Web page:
Photographer: George Osodi/Bloomberg

Nigerian Inflation Rate Climbs for 15th Month in January

Updated on
  • Food inflation accelerated to 17.8% from 17.4% in December
  • Inflation rate of 18.7% highest since September 2005

Nigeria’s inflation rate climbed for a 15th consecutive month in January even as the central bank kept borrowing costs at a record high to control price growth.

Inflation in Africa’s most-populous nation quickened to 18.7 percent from 18.6 percent in December, according to an e-mailed statement from the Abuja-based National Bureau of Statistics. That’s the highest rate since September 2005, according to central bank data. The median of 18 economists in a Bloomberg survey was for the rate to stay unchanged. Prices rose 1 percent in the month.

Foreign-currency shortages after the Central Bank of Nigeria removed a currency peg in June, causing the naira to lose almost 40 percent of its value against the dollar, has pushed the inflation rate to the highest in more than a decade as the costs of imports surged. The central bank continues to block importers of 41 items it deems non-essential from the official foreign-currency market, forcing them to source dollars from the black market at more than 30 percent the inter-bank rate, adding more pressure to the prices consumers pay for food to fuel.

“Foreign currency shortages are still a serious problem, and the naira has continued to fall on the parallel market,” John Ashbourne, a London-based economist at Capital Economics Ltd., said in e-mailed responses to questions. “The widening gap between the official and the parallel rate, which is now almost as wide as it was before the 2016 devaluation, is an indication that demand is significantly outstripping supply in the official market.”

Annual food inflation accelerated to 17.8 percent from 17.4 percent in December, driven by increases in the prices of bread and cereals, meat, oil and fats and fish, the statistics office said.

Sluggish Economy

The high inflation rate put pressure on policy makers to keep the key rate at a record high of 14 percent for a third consecutive meeting last month. The Monetary Policy Committee left borrowing costs unchanged even as the International Monetary Fund estimates the economy probably shrank 1.5 percent in 2016, the first full-year contraction in more than two decades, and will expand less than 1 percent in 2017.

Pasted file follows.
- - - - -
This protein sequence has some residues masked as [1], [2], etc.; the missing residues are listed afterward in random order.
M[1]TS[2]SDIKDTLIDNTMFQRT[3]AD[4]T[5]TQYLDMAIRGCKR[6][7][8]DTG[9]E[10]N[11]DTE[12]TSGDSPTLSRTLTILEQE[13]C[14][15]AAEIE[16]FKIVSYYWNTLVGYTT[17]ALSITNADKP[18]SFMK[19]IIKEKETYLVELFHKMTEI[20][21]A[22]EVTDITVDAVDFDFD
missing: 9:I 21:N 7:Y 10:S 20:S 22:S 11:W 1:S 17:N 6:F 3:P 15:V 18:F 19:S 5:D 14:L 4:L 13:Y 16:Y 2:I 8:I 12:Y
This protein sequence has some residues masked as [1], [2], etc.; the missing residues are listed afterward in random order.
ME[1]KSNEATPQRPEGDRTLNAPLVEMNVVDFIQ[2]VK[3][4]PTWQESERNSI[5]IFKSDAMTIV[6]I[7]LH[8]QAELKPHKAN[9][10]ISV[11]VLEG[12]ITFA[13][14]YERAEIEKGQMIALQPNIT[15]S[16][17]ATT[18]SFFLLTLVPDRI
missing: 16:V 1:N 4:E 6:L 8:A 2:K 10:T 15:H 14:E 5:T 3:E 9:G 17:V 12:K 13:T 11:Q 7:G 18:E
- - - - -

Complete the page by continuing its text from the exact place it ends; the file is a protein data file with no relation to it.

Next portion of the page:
Governor Godwin Emefiele has rejected calls from Finance Minister Kemi Adeosun to lower rates to support growth, arguing that loosening policy may worsen the inflationary situation. Emefiele has urged President Muhammadu Buhari’s administration to approve the 2017 budget and spend money to boost factory and food production, unlike last year when expenditure plans were delayed for almost five months.

“We don’t think these figures will change the monetary stance,” Michael Famoroti, an economist at Lagos-based Vetiva Capital Management, said by phone. With the focus on their core mandate of managing price growth, “we think the MPC will want to stay on its current path for a longer time,” he said.

Capital Economics still expects rates will be raised later this year, but the timing is difficult to predict, according to Ashbourne.

The naira weakened 0.16 percent to 316.0 per dollar at 3:23 p.m. in Lagos on Wednesday.

Nigeria’s lawmakers will next week resume debate on Buhari’s proposed 2017 budget of a record 7.3 trillion naira ($23 billion). The proposed spending plans have a deficit of 2.36 trillion naira, 46 percent of which will be financed through foreign borrowing. The government sold $1 billion of dollar bonds on Feb. 9, and plans to apply for the same amount in a loan from the World Bank. The African Development Bank approved a $1 billion loan for Nigeria, of which it disbursed $600 million in November.